Financial Times - From Thailand to Ecuador: A tale of two shrimp farmers < 5min

Driven to despair by a plague that has laid to waste young shrimps across east Asia, Suraphol Pratuangtham, a seafood farmer in southern Thailand, suspended operations at his ponds for more than three months over the summer. … “This year is the worst for our shrimp production in the past 30 years,” laments Mr Pratuangtham, who is also president of the Thai Marine Shrimp Farmers Association and expects Thailand’s 2013 exports to halve from its peak levels. … The disease, known as early mortality syndrome (EMS), has for more than two years savaged Asia’s shrimp industry, including Thailand, Malaysia, Vietnam and China. But this year’s plunge in supplies from the region, which accounts for 80 per cent of global production, is the worst yet and led to a sharp rise in global shrimp prices to a 12-year high. … Shrimp is the most traded fish in the international market ahead of salmon and tuna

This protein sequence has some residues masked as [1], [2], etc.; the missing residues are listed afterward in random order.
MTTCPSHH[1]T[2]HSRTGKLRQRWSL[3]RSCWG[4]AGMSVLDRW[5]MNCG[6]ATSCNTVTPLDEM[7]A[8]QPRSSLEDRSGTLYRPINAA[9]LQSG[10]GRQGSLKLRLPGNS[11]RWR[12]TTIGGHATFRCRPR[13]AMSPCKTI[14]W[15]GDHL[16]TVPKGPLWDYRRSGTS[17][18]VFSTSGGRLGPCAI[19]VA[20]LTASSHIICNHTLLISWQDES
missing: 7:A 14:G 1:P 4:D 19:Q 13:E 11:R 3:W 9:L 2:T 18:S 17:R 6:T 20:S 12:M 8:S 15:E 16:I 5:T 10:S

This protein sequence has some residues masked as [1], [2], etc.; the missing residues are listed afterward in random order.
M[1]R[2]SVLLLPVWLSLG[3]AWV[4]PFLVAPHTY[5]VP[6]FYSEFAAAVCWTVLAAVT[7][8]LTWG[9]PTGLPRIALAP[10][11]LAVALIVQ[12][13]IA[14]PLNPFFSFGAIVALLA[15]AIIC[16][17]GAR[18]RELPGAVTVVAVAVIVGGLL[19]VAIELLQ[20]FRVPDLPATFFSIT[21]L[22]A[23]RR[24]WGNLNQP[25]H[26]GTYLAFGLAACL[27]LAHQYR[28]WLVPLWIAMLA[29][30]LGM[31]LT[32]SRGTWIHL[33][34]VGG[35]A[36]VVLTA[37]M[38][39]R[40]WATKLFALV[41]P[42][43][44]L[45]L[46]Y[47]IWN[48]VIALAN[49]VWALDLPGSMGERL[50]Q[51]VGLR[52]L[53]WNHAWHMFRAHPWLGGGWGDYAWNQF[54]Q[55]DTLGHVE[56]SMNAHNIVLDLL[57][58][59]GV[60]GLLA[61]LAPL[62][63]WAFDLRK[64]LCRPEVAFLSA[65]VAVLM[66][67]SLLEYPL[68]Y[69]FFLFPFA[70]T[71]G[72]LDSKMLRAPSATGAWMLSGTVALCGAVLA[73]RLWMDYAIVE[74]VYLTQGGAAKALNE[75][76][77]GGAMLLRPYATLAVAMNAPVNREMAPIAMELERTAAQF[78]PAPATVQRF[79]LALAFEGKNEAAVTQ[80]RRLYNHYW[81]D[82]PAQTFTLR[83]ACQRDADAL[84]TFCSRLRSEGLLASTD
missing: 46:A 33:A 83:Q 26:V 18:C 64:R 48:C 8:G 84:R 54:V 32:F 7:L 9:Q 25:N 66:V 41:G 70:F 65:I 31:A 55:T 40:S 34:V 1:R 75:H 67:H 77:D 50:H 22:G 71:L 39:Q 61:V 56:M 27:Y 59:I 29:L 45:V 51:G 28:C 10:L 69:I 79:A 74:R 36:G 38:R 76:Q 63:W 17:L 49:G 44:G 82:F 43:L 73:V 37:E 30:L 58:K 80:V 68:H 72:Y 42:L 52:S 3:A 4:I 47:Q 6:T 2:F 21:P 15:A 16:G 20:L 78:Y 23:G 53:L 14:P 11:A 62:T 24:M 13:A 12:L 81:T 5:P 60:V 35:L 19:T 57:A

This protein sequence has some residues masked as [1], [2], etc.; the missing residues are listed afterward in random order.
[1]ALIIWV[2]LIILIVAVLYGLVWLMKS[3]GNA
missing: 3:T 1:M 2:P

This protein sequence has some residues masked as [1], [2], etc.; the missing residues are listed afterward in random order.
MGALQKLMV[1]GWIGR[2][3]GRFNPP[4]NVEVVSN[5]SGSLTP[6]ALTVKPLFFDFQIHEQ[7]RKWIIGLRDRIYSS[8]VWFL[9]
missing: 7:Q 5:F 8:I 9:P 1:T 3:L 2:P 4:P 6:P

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CFA Institute - The Forthcoming Consumption Boom: Why Everything Is About to Change 5-15min

The world is about to experience an unprecedented consumption boom, which presents both challenges and opportunities for investors everywhere. Animal protein consumption, energy, air travel, health care, and education are some of the most relevant sectors involved as the upcoming changes in population and income collide. ... The world in general—and India in particular— is in the midst of a fascinating transition right now. Taking a step back from our day-to-day focus to view the bigger picture can offer a different perspective on the dynamics of various countries in a volatile and uncertain world. Envision a map that is drawn to represent how economists view the world. Imagine a map on which the area occupied by a country as a percentage of total area is equivalent to its percentage of global GDP. Compared with traditional maps, in which country sizes are based on land area, the United States, Europe, and definitely Japan would appear bloated. Other regions would look smaller—for example, Africa or India. Africa especially is quite difficult to see on the economists’ map. ... Now, imagine another map on which land area is proportionate to the country’s percentage of the global population. If the United States is viewed this way, it will be much smaller than on the economists’ map. In the population map, Africa would become relevant and uncertainties about the importance of India and China would disappear. Focusing on the differences in these maps may permit us to realize our biases in viewing the world.

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